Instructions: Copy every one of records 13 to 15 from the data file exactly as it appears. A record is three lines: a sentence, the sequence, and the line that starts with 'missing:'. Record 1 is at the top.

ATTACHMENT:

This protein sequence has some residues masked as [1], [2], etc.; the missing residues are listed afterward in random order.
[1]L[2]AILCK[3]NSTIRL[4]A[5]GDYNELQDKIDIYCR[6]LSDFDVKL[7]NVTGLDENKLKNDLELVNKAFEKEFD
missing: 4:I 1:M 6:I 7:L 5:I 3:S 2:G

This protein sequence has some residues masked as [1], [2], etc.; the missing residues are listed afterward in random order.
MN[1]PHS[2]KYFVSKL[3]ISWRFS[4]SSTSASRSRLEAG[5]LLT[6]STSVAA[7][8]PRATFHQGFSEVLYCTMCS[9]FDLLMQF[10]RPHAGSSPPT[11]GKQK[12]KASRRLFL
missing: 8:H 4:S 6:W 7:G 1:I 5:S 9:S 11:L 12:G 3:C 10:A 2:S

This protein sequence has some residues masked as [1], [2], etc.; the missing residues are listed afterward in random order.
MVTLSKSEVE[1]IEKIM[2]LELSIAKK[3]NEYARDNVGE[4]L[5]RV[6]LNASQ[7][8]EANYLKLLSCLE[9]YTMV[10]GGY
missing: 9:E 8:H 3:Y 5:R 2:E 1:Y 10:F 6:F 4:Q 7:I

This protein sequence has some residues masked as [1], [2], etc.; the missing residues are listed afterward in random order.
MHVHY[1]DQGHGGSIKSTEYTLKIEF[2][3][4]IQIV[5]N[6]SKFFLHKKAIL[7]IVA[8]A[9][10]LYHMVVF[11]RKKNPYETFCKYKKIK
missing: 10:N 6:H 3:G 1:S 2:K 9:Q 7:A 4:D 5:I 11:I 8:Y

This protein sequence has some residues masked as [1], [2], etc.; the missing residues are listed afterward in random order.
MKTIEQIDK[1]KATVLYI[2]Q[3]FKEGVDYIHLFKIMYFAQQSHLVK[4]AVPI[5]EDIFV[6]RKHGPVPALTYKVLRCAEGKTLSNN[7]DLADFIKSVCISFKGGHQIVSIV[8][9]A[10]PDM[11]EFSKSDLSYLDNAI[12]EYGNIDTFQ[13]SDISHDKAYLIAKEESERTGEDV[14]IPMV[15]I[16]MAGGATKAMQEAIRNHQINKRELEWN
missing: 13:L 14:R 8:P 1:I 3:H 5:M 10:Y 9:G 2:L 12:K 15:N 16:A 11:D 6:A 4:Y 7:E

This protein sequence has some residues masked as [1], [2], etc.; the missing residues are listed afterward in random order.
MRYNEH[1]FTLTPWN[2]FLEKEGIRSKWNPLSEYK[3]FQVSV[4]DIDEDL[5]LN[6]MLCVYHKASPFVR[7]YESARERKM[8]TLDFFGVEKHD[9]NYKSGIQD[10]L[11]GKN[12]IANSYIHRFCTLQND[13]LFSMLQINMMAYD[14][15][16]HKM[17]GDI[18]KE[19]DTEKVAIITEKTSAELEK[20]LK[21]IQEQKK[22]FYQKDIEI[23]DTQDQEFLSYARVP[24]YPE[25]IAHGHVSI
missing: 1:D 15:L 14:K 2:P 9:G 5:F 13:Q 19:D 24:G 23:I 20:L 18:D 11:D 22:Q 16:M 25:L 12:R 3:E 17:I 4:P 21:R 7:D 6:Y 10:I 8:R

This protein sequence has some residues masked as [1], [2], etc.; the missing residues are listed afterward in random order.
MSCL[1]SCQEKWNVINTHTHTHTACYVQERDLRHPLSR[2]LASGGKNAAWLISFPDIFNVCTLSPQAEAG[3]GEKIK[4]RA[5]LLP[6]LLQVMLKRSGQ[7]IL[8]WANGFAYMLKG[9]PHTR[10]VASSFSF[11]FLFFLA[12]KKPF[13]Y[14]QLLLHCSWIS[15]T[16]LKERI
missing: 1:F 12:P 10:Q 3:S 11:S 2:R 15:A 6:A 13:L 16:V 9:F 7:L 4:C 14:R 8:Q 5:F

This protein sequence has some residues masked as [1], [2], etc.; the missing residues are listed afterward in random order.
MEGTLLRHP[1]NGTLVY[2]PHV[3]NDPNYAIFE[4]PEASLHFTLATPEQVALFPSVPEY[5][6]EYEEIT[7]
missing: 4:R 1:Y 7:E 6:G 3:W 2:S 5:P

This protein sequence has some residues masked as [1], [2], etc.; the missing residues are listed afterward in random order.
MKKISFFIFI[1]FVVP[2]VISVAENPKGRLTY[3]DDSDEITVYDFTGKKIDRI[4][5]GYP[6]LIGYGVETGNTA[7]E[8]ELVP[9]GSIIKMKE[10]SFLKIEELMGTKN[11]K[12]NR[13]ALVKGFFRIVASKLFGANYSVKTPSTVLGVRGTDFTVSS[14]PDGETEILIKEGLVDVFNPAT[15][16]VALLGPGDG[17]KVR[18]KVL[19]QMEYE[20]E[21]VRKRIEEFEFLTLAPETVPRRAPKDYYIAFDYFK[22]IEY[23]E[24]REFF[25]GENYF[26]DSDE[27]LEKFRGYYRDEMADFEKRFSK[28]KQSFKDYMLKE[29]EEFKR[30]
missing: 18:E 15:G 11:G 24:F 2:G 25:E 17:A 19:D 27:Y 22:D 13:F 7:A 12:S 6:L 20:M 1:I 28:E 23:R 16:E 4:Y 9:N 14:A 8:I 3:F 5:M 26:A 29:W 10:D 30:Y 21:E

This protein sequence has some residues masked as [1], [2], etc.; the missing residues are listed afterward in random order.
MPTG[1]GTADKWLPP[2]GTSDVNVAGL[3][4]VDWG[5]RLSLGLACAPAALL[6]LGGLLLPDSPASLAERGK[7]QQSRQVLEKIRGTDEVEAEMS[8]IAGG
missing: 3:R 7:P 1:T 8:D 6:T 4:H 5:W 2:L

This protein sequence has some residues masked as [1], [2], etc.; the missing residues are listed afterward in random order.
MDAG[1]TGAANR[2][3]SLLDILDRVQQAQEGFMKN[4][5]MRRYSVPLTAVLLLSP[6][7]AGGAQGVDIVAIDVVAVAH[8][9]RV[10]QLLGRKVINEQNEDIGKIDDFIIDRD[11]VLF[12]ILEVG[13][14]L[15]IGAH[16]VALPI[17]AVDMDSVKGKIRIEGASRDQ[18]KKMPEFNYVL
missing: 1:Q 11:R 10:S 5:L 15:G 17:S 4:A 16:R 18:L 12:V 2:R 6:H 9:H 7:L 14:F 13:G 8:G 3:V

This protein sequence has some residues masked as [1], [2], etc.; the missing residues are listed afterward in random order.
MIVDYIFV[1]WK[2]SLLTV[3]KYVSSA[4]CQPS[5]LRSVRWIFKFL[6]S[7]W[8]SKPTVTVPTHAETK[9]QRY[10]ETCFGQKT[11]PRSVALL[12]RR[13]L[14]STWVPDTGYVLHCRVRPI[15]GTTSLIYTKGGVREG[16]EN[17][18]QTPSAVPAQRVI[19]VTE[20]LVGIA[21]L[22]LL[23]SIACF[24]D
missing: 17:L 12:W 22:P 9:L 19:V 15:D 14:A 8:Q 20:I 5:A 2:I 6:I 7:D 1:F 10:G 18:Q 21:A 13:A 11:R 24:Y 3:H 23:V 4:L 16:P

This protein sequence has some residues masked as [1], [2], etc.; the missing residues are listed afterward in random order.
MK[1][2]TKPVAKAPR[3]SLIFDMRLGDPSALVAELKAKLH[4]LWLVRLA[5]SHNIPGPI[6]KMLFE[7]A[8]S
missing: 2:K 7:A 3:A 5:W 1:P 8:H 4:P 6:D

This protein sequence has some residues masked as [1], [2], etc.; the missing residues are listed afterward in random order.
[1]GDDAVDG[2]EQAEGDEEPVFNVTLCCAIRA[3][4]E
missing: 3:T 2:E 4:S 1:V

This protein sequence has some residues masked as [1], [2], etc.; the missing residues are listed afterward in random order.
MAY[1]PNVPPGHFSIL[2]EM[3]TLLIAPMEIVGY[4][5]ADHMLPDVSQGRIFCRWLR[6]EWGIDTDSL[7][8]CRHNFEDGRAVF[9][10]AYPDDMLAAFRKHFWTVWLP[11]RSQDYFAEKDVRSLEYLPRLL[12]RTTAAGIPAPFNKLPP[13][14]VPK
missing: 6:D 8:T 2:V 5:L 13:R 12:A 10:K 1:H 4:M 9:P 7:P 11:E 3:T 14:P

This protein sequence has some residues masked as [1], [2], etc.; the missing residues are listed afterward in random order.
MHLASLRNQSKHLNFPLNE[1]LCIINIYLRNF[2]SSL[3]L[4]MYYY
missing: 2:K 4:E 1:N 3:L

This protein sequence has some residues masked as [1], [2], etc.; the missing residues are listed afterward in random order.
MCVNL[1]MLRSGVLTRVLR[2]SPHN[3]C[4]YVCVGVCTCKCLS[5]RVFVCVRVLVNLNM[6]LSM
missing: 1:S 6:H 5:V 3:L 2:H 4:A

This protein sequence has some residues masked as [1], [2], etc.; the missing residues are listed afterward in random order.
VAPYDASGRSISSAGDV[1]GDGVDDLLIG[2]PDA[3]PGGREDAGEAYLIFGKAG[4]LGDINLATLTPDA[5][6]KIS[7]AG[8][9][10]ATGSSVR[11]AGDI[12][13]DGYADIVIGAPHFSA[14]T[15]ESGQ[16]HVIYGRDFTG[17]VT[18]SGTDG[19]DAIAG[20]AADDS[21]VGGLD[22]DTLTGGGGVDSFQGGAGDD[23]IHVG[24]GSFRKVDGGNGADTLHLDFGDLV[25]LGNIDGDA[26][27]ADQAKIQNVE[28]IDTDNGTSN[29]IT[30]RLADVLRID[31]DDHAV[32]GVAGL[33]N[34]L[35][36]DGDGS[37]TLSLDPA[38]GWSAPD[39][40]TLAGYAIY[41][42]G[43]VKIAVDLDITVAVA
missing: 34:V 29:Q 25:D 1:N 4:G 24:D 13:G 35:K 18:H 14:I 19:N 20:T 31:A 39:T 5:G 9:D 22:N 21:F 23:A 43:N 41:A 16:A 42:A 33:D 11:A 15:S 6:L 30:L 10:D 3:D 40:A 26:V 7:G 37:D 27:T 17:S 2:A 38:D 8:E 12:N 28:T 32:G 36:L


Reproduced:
This protein sequence has some residues masked as [1], [2], etc.; the missing residues are listed afterward in random order.
MK[1][2]TKPVAKAPR[3]SLIFDMRLGDPSALVAELKAKLH[4]LWLVRLA[5]SHNIPGPI[6]KMLFE[7]A[8]S
missing: 2:K 7:A 3:A 5:W 1:P 8:H 4:P 6:D

This protein sequence has some residues masked as [1], [2], etc.; the missing residues are listed afterward in random order.
[1]GDDAVDG[2]EQAEGDEEPVFNVTLCCAIRA[3][4]E
missing: 3:T 2:E 4:S 1:V

This protein sequence has some residues masked as [1], [2], etc.; the missing residues are listed afterward in random order.
MAY[1]PNVPPGHFSIL[2]EM[3]TLLIAPMEIVGY[4][5]ADHMLPDVSQGRIFCRWLR[6]EWGIDTDSL[7][8]CRHNFEDGRAVF[9][10]AYPDDMLAAFRKHFWTVWLP[11]RSQDYFAEKDVRSLEYLPRLL[12]RTTAAGIPAPFNKLPP[13][14]VPK
missing: 6:D 8:T 2:V 5:L 13:R 12:A 10:K 1:H 4:M 9:P 7:P 11:E 3:T 14:P